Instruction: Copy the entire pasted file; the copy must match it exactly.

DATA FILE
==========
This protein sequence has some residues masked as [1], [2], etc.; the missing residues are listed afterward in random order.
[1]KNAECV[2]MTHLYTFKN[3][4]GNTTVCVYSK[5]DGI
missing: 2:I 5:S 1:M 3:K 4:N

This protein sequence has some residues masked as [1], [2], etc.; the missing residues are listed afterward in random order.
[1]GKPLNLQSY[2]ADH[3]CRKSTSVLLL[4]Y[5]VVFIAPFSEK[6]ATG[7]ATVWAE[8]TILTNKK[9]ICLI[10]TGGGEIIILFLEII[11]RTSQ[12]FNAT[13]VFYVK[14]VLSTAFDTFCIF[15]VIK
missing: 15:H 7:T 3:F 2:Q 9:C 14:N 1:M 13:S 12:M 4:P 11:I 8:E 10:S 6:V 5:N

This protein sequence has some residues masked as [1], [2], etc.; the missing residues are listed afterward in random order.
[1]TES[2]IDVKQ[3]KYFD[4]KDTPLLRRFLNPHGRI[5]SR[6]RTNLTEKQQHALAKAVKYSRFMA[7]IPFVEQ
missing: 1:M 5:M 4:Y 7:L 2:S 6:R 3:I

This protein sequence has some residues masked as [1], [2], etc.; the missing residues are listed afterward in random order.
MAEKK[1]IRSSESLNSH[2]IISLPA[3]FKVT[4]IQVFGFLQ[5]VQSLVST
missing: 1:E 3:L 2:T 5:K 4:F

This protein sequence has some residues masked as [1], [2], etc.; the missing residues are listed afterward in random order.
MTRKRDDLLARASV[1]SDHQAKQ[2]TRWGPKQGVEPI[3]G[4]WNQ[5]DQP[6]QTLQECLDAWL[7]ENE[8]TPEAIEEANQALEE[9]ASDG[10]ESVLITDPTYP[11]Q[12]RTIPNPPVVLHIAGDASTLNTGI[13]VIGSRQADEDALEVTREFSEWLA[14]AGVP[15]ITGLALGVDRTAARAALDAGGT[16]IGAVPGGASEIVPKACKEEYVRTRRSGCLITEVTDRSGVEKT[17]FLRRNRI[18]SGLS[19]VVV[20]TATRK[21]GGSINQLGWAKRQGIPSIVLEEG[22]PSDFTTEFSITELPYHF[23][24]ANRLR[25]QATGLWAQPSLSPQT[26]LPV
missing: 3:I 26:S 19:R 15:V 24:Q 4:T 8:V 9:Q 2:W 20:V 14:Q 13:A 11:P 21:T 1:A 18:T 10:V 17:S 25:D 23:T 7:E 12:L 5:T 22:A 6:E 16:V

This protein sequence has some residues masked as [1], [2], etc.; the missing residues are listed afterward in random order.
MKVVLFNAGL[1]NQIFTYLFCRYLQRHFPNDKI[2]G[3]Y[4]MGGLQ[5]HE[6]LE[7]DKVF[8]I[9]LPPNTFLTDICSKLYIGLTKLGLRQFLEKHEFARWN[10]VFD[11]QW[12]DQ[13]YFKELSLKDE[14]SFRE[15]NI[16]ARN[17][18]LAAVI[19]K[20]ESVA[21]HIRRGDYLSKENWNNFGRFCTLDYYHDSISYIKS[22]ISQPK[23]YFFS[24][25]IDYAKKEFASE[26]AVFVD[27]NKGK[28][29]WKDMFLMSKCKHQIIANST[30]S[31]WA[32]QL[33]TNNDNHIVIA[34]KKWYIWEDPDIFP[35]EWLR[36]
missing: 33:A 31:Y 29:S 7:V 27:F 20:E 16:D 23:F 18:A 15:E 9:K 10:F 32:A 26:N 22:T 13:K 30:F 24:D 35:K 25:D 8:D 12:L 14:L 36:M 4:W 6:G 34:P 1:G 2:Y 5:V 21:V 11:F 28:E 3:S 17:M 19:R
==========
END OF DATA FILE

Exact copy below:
This protein sequence has some residues masked as [1], [2], etc.; the missing residues are listed afterward in random order.
[1]KNAECV[2]MTHLYTFKN[3][4]GNTTVCVYSK[5]DGI
missing: 2:I 5:S 1:M 3:K 4:N

This protein sequence has some residues masked as [1], [2], etc.; the missing residues are listed afterward in random order.
[1]GKPLNLQSY[2]ADH[3]CRKSTSVLLL[4]Y[5]VVFIAPFSEK[6]ATG[7]ATVWAE[8]TILTNKK[9]ICLI[10]TGGGEIIILFLEII[11]RTSQ[12]FNAT[13]VFYVK[14]VLSTAFDTFCIF[15]VIK
missing: 15:H 7:T 3:F 2:Q 9:C 14:N 1:M 13:S 12:M 4:P 11:I 8:E 10:S 6:V 5:N

This protein sequence has some residues masked as [1], [2], etc.; the missing residues are listed afterward in random order.
[1]TES[2]IDVKQ[3]KYFD[4]KDTPLLRRFLNPHGRI[5]SR[6]RTNLTEKQQHALAKAVKYSRFMA[7]IPFVEQ
missing: 1:M 5:M 4:Y 7:L 2:S 6:R 3:I

This protein sequence has some residues masked as [1], [2], etc.; the missing residues are listed afterward in random order.
MAEKK[1]IRSSESLNSH[2]IISLPA[3]FKVT[4]IQVFGFLQ[5]VQSLVST
missing: 1:E 3:L 2:T 5:K 4:F

This protein sequence has some residues masked as [1], [2], etc.; the missing residues are listed afterward in random order.
MTRKRDDLLARASV[1]SDHQAKQ[2]TRWGPKQGVEPI[3]G[4]WNQ[5]DQP[6]QTLQECLDAWL[7]ENE[8]TPEAIEEANQALEE[9]ASDG[10]ESVLITDPTYP[11]Q[12]RTIPNPPVVLHIAGDASTLNTGI[13]VIGSRQADEDALEVTREFSEWLA[14]AGVP[15]ITGLALGVDRTAARAALDAGGT[16]IGAVPGGASEIVPKACKEEYVRTRRSGCLITEVTDRSGVEKT[17]FLRRNRI[18]SGLS[19]VVV[20]TATRK[21]GGSINQLGWAKRQGIPSIVLEEG[22]PSDFTTEFSITELPYHF[23][24]ANRLR[25]QATGLWAQPSLSPQT[26]LPV
missing: 3:I 26:S 19:R 15:V 24:Q 4:T 8:V 9:Q 2:W 20:V 14:Q 13:A 11:P 21:T 1:A 18:T 10:V 17:S 25:D 23:T 7:E 12:L 5:T 22:A 6:E 16:V

This protein sequence has some residues masked as [1], [2], etc.; the missing residues are listed afterward in random order.
MKVVLFNAGL[1]NQIFTYLFCRYLQRHFPNDKI[2]G[3]Y[4]MGGLQ[5]HE[6]LE[7]DKVF[8]I[9]LPPNTFLTDICSKLYIGLTKLGLRQFLEKHEFARWN[10]VFD[11]QW[12]DQ[13]YFKELSLKDE[14]SFRE[15]NI[16]ARN[17][18]LAAVI[19]K[20]ESVA[21]HIRRGDYLSKENWNNFGRFCTLDYYHDSISYIKS[22]ISQPK[23]YFFS[24][25]IDYAKKEFASE[26]AVFVD[27]NKGK[28][29]WKDMFLMSKCKHQIIANST[30]S[31]WA[32]QL[33]TNNDNHIVIA[34]KKWYIWEDPDIFP[35]EWLR[36]
missing: 33:A 31:Y 29:S 7:V 27:F 20:E 16:D 23:F 18:A 15:E 9:K 10:F 32:A 26:N 22:T 13:K 30:F 24:D 35:K 25:D 8:D 12:L 14:L 36:M 4:W 6:G 34:P 1:G 2:Y 5:V 21:V 11:F 28:E 3:S 17:M 19:R